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Meet Yasmin Al Enazi: Trailblazer and AI Ambassador

Inc. Arabia speaks to one of the leading women in AI and robotics engineering in MENA and the GCC.

By Inc.Arabia Staff
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A robotics engineer, entrepreneur, AI leader, and technology developer, Yasmin Al Enazi is one of the biggest advocates for women in AI in the region. One of the first women to join Women in AI from the Middle East, Al Enazi was named one of the 10 women shaping the future of robotics in 2024 by the International Federation for Robotics in June. 

As an ambassador for women in AI, Al Enazi is clear that women's contributions to tech cannot be understated. 

"The first person who programmed a computer was a woman. The first person who launched new PCs was a woman. The first person to launch Wi-Fi was a woman. There are very few women in the field and the domain itself is dominated by men who are good at showing their work. But women normally work in silence and don’t overshare their contributions," Al Enazi tells us. 

We speak to Al Enazi about the challenges of being a woman in AI, the importance of inclusion and localization, and her plans for the future.

Below is an edited transcript of our conversation. 

Inc. Arabia: What challenges did you face as a woman entering this field?

Yasmin Al Enazi:  In the beginning, it was challenging because I often felt like I was the only woman in the room. But things are changing, even though it is still a male-dominated field. To prove myself, I had to work twice as hard, but it was worth it. 

Globally, only 17 percent of people working in the field of AI are women, compared to 42 percent in the UAE. This led me to launch the Women in AI community with four female co-founders. 

IA: Tell us about your experience as the UAE's ambassador to Women in AI.

YE: Women in AI is a France-based global community that was co-founded by Hanan Salam and Moojan Asghari. With branches all over the world, we now have 42 ambassadors in 131 countries between the US, Europe, and Japan. We are the only group from the MENA region.

Since we officially launched in 2020, we have gained the trust and respect of many government entities, nonprofit organizations, and companies in the UAE. We work with different communities in data engineering, teaching, and technology conferences to support women and empower them.

IA: Why is it important to have women's perspective in AI?

YE: It's not just about the women. Inclusivity is key in every technology we develop today.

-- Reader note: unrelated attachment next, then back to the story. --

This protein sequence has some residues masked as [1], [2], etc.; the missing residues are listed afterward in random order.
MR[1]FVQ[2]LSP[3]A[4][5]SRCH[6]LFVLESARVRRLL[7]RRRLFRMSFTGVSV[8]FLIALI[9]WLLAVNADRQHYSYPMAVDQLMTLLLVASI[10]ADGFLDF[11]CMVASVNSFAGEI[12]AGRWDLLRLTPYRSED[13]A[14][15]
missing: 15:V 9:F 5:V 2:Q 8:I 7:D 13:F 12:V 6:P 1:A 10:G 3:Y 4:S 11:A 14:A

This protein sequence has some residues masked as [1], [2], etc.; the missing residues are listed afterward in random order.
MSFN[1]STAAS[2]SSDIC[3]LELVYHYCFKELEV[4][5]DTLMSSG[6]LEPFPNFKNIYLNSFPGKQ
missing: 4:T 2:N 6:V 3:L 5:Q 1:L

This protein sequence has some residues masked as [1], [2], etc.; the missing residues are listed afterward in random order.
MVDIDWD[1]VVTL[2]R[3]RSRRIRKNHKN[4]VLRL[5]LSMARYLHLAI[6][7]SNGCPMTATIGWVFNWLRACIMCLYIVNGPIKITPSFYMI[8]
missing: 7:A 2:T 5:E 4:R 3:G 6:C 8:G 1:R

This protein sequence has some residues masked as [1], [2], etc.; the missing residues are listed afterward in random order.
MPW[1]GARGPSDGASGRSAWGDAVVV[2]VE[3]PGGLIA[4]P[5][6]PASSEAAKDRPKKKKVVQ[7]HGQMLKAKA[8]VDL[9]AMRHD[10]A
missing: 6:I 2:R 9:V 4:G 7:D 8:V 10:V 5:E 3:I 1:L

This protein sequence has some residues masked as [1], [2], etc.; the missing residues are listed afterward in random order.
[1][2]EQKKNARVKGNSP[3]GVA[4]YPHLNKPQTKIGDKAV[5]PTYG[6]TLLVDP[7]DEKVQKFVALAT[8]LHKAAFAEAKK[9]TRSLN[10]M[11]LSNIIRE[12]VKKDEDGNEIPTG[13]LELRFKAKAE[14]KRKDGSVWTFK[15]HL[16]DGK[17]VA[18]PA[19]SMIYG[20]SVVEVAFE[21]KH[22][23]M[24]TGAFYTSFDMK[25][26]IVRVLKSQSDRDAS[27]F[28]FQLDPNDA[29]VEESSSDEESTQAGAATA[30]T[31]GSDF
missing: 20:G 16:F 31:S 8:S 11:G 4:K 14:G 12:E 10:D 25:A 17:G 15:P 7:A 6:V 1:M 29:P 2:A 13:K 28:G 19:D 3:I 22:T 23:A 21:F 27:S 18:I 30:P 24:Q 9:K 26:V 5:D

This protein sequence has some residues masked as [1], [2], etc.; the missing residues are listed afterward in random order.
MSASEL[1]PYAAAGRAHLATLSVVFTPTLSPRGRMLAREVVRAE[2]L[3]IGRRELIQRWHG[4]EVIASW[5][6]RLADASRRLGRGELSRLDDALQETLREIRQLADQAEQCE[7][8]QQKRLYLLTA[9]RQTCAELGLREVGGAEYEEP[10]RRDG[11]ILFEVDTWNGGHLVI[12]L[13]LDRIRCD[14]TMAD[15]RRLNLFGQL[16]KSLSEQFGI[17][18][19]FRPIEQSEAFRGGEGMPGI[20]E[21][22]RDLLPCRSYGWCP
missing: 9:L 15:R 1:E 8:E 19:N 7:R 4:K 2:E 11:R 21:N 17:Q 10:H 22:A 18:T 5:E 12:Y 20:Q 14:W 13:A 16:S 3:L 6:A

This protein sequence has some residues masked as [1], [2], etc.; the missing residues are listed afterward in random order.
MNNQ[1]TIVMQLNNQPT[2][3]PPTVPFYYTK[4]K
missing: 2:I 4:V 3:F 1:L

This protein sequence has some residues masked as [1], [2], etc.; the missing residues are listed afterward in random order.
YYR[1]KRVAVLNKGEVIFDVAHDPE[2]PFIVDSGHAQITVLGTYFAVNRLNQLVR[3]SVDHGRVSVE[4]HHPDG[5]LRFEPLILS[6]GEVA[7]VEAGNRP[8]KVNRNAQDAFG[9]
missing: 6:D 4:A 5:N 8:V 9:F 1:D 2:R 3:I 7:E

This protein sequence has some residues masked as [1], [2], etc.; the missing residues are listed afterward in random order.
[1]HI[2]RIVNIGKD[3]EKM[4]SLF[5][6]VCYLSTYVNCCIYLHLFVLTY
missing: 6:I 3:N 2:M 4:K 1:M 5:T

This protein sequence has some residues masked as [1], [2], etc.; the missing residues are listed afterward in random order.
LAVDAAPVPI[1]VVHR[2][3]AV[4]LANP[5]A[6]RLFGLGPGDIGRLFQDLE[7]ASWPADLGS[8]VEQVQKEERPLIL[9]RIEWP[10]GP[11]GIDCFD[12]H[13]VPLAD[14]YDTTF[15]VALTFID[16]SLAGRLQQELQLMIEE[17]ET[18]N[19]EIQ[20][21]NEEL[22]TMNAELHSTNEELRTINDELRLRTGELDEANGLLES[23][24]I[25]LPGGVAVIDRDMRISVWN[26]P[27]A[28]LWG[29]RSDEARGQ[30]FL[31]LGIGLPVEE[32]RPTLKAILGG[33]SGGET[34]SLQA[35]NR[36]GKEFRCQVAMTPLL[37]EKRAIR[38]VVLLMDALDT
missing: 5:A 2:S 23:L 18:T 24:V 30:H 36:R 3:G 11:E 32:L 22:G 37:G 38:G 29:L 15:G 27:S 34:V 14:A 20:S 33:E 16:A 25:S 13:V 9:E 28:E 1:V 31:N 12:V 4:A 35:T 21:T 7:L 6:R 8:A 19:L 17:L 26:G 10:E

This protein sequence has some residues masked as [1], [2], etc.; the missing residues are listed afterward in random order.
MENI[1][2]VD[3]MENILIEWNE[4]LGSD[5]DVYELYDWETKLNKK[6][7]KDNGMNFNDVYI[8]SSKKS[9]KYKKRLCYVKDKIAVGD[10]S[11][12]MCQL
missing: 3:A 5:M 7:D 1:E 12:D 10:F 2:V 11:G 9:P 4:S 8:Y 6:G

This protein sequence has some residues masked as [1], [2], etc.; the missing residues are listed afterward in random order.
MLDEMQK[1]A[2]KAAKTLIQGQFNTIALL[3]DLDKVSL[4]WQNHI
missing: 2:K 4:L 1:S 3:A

When it comes to AI, data is not one-size-fits-all, so it's very important to close the gender gap. Inclusivity enriches the quality and future of technology and the business ecosystem.

IA: Who are your role models or mentors in AI?

YE: I look up to the mother of AI, Fei Fei Li, who is a Stanford professor, researcher, scientist, and entrepreneur.

My second role model is Alessandra Sala, President of Women in AI. Alessandra’s work is crucial to fostering diversity, inclusion, and equality for women and minorities while encouraging a global ethical approach to AI.

In our region, there is H.E. Sheikha Bodour Al Qasimi. She's the president of Sharjah Research Technology Innovation Park, the American University of Sharjah, and other government entities. She is also a writer and publisher and the second woman globally to become president of the International Publishing Association.

There is also Dr. Ebtesam Almazrouei, who is a young, talented Emirati who got her PhD in AI. She launched Falcon, the AI program for the Technology Innovation Institute (TII) in Abu Dhabi. She also launched Noor, the first Arabic artificial intelligence language program. She's achieved a lot at a young age.

IA: What are the biggest opportunities and challenges in AI today?

YE: I see AI as an opportunity, but we have to develop technology locally to own our security because AI is our private data. We have to be careful with our social media posts because everything is collected by companies globally. Our data has already been used to train AI programs.

AI is about designing algorithms and technology that reflect our values.

I see AI as an opportunity, especially for women in our region. I believe it gives us access to the market, allows us to work remotely, gives us flexibility, and allows us to achieve financial independence.  

IA: What is next for you?

YE: I'm the mother of a child on the autism spectrum. I am currently studying special needs to help him.

I have started this new journey by launching a startup that uses technology to help people on the autism spectrum and people with special needs live a normal life and integrate with the community. This startup is my fourth baby.

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